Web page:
Menarche is a physiological happening, framed by the biomedical metaphors of current scientific knowledge, yet also a gendered sexualized happening, a transition to womanhood as objectified other. What is crucial here is that this juncture, menarche, is a site where girls become women and gender relations are produced. Such relations are about power and its absence; power to define the body and live in it with dignity and safety; power to move through the world with credibility and respect. (360)
My interviewees felt the acute shift in their position within gender relations and their lack of power in this moment.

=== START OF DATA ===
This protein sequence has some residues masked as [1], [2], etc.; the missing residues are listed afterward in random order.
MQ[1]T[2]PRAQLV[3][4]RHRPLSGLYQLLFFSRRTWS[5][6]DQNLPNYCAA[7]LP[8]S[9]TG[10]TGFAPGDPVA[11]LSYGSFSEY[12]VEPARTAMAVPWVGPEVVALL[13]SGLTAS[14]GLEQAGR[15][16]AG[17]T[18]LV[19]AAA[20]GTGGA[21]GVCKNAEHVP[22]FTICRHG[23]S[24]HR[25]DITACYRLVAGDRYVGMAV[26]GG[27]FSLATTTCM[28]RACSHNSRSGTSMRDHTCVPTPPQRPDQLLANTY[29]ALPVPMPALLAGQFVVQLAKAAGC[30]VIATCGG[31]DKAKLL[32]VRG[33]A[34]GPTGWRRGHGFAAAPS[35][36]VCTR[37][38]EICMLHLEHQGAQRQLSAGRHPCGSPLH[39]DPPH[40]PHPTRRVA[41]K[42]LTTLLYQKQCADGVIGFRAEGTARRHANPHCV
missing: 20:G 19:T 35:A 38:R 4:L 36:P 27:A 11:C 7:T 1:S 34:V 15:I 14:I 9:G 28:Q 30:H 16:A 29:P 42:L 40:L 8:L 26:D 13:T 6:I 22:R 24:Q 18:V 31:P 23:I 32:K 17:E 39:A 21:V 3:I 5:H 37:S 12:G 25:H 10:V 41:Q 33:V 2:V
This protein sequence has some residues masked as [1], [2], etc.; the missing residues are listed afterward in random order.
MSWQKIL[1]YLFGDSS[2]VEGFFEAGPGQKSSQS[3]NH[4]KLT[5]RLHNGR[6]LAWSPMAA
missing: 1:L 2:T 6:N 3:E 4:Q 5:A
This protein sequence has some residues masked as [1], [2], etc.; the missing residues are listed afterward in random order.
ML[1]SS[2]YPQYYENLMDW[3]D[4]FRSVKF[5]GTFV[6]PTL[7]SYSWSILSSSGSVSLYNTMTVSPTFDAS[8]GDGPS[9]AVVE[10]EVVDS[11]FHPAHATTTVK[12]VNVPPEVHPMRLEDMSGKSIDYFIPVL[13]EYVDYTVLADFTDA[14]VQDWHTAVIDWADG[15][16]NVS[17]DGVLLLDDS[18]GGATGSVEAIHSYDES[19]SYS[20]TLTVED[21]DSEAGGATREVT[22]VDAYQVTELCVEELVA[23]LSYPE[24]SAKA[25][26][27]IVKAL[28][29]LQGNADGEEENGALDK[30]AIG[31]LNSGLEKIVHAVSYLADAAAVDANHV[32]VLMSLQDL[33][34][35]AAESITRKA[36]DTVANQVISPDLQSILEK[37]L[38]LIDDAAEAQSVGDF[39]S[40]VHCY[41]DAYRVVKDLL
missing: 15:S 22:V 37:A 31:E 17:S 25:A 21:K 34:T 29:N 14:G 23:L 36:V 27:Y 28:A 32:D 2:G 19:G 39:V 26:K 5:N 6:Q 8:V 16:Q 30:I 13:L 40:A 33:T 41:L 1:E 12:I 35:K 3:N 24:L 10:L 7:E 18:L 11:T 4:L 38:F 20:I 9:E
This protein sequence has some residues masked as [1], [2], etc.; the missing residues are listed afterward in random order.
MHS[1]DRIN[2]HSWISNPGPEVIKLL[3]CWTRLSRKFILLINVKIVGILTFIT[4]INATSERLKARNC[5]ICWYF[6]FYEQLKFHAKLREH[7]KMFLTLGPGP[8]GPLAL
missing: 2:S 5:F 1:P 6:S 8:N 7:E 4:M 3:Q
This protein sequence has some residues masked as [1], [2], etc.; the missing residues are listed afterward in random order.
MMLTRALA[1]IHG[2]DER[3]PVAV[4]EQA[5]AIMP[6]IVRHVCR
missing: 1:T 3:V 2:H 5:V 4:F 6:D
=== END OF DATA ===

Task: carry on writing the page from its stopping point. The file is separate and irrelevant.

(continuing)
Though my sample was small, the consistency of the packaging of menarche, menstruation, and sexuality across and throughout interviews indicates that this phenomenon is not limited to this group of girls. Contrary to previous work, this study shows that menarche and menstruation are bound up with sexuality in the minds of young adolescent girls. It is likely that the age of the interviewees contributed to these findings. In exiting a space emphasizing childhood innocence, girls are preoccupied with dissociating themselves from sexuality. We see this in the rejection of tampons, birth control, promiscuity, as well as through the use of splintering. Through these methods, girls resist entrance into broader sexual relations where they lose further control of their new bodies. They cling to the image of the good girl, an attempt to hold on to some sense of childhood innocence (that is, asexuality) and to approach teenage sexuality through the safest avenue. Nevertheless, these strategies play into the reproduction of the same cultural ideals and power relations that obstruct the development of girls’ sexual subjectivity.